Benefits provided by the Italian public pension system fall generally into four categories. The most important is the one that groups together the so-called IVS pensions (pensioni di invalidita’, di vecchiaia e anzianita’, ed ai superstiti). There are four different kinds of benefits in this category: old age (vecchiaia) pensions; seniority (anzianita’) pensions (i.e., pensions paid irrespective of age to those with a certain number of years of contribution); disability (invalidita’) pensions; and survivors’ pensions, paid to surviving relatives (superstiti) of the contributor. Eligibility for an IVS pension does not preclude eligibility for any other kind of pension. Second, there are compensatory pensions (pensioni indennitarie), which are paid to compensate people in case of disease or infirmity suffered while working or as a consequence of war injuries. Third, there are support pensions (pensioni assistenziali), paid to people who are either blind, deaf, or otherwise disabled, or older than 65 years, and do not have enough means of subsistence; these pensions are not related to contributions. Finally, merit pensions (pensioni di benemerenza) are paid to those who distinguished themselves during wars.

IVS pensions constitute approximately 80 percent of all pensions paid by the system, and they account for almost 90 percent of the total amount of pension expenditure (Chart 2). Within the IVS category, old age and seniority pensions--which are the main focus of this paper--account for more than half of the total pension expenditure (Chart 3).

Chart 2
Chart 2

Italy Composition of Public Pensions

(In percent)

Citation: IMF Working Papers 1995, 033; 10.5089/9781451845150.001.A001

Source: ISTAT (1994a) and (1994b).
Chart 3
Chart 3

Italy Composition of IVS Pensions, 1992

(In percent)

Citation: IMF Working Papers 1995, 033; 10.5089/9781451845150.001.A001

Source: ISTAT (1994a) and (1994b).

IVS pensions in the government sector are paid by a number of separate funds to different categories of employees. 1/ The most important among them are the funds for the employees of the central government; local administrations; the health system; teachers in nursery schools; and the judiciary. 2/ All these funds have historically been under the Ministry of the Treasury. In 1994, however, they--as well as a number of other small government sector funds--were taken over by a newly-created agency, INPDAP (Istituto Nazionale di Previdenza per i Dipendenti dell’Amministrazione Pubblica), with the exception of the fund for employees of the central administration, which is to remain directly under the Ministry of the Treasury. INPDAP is to manage these funds under the joint supervision of the Ministries of Labor and Social Security, and Treasury.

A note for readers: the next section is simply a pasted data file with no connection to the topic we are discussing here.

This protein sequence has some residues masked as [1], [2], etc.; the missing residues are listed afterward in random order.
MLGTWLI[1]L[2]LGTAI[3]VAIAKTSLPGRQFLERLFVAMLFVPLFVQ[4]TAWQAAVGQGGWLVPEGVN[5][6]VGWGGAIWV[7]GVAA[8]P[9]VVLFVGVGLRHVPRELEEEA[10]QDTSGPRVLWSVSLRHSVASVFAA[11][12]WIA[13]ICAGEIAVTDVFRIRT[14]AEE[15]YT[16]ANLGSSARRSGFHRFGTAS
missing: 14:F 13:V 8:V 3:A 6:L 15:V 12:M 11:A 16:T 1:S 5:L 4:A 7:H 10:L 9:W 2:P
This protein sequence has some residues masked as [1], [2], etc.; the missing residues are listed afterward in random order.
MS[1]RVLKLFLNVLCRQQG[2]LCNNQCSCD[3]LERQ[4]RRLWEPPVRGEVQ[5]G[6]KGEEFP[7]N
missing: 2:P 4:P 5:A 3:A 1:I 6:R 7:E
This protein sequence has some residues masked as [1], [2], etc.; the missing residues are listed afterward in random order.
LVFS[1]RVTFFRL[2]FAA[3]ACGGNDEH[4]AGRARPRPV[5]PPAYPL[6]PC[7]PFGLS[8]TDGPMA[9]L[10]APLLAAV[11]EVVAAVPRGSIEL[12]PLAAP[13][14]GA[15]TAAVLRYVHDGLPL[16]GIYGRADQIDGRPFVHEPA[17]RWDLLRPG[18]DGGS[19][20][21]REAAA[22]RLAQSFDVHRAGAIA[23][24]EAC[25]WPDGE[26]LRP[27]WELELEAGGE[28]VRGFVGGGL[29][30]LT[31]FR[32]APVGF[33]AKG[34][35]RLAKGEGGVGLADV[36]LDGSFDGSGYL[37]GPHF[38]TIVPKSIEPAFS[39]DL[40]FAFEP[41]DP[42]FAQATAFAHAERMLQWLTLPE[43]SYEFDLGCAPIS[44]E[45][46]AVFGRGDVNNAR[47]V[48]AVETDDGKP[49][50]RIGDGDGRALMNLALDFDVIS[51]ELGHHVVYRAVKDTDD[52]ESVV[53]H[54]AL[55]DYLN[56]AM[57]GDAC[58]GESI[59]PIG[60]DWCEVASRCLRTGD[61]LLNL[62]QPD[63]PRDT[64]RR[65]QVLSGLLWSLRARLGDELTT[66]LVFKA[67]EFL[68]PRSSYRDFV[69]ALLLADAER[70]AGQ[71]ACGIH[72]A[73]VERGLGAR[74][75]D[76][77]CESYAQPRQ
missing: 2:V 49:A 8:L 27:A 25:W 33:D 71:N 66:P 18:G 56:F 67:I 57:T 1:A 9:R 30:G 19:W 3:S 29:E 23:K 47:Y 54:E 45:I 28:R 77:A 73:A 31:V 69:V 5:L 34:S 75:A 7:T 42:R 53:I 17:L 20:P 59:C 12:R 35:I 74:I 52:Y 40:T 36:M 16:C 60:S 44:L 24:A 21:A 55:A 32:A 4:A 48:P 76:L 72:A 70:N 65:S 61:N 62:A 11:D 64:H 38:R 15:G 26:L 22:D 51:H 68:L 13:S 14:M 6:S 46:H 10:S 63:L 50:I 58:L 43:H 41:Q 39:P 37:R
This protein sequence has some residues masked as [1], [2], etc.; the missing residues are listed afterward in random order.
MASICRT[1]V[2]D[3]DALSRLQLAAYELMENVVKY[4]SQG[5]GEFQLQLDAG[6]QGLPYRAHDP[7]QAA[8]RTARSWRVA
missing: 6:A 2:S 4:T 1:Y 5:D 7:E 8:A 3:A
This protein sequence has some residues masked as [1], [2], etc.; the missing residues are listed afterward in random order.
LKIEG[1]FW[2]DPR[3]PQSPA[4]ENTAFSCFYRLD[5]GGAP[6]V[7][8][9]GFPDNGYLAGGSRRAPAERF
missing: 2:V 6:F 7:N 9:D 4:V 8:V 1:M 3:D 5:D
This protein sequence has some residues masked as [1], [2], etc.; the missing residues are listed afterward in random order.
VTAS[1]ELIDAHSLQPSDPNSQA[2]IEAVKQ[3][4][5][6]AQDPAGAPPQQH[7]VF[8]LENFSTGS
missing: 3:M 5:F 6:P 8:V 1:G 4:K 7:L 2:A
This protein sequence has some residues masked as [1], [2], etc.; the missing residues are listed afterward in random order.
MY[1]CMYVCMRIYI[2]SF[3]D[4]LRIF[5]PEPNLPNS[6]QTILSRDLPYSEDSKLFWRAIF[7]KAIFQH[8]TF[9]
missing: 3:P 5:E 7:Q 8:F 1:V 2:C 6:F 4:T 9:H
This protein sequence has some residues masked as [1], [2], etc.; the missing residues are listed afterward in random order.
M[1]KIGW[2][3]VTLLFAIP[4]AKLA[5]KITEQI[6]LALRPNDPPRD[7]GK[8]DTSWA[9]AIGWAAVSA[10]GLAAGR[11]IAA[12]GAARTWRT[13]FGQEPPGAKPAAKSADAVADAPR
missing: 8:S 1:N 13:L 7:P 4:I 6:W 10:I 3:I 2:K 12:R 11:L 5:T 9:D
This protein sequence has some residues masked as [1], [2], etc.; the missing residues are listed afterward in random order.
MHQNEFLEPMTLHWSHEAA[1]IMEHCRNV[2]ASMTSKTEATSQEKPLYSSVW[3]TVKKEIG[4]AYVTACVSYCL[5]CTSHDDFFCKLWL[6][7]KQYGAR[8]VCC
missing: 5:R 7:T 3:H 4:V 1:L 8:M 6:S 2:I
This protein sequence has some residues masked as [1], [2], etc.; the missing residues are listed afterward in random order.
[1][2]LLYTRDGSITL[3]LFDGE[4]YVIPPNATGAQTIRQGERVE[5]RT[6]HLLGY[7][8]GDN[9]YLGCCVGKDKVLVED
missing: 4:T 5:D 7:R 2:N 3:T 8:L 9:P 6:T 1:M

In the nongovernment sector (defined as the private sector plus entities of the wider public sector outside the government), INPS is by far the largest provider of IVS pension benefits. As in the government sector, there is a number of different funds within INPS. The most important is the fund for dependent workers (FPLD--Fondo Pensioni Lavoratori Dipendenti). There are also three separate funds for self-employed (farmers, artisans, and traders), as well as a number of smaller special funds (fondi speciali) covering specific categories of employees. 1/

In addition to these three main groups of funds (administered by the Treasury and INPDAP in the government sector and by INPS in the nongovernment sector), there have historically been many separate funds administering IVS pension benefits for specific categories of employees or professionals, such as employees of state-owned banks, maritime employees, lawyers, accountants, business managers, doctors, engineers, architects, journalists, etc. 2/ Recently, there has been a move towards consolidation. The funds for state-owned banks have been absorbed by INPS; the same law that established INPDAP created IPSEMA (Istituto di Previdenza per il Settore Marittimo), merging three different maritime funds; and most of the other funds are supposed to be privatized starting in 1995.

Aside from IVS pensions, a separate entity, INAIL (Istituto Nazionale per 1’Assicurazione contro gli Infortuni sul Lavoro) manages compensatory pensions for accidents at work for workers in both the private and the public sector. Support pensions are paid by the Ministry of the Interior and INPS: the Ministry of the Interior pays both pensions and family allowances to the eligible persons until they reach retirement age; afterwards, INPS pays the pensions, while the Ministry of the Interior keeps paying the family allowances. Finally, the Ministry of the Treasury administers pensions to disabled ex-servicemen and merit pensions for distinguished service during wars. 3/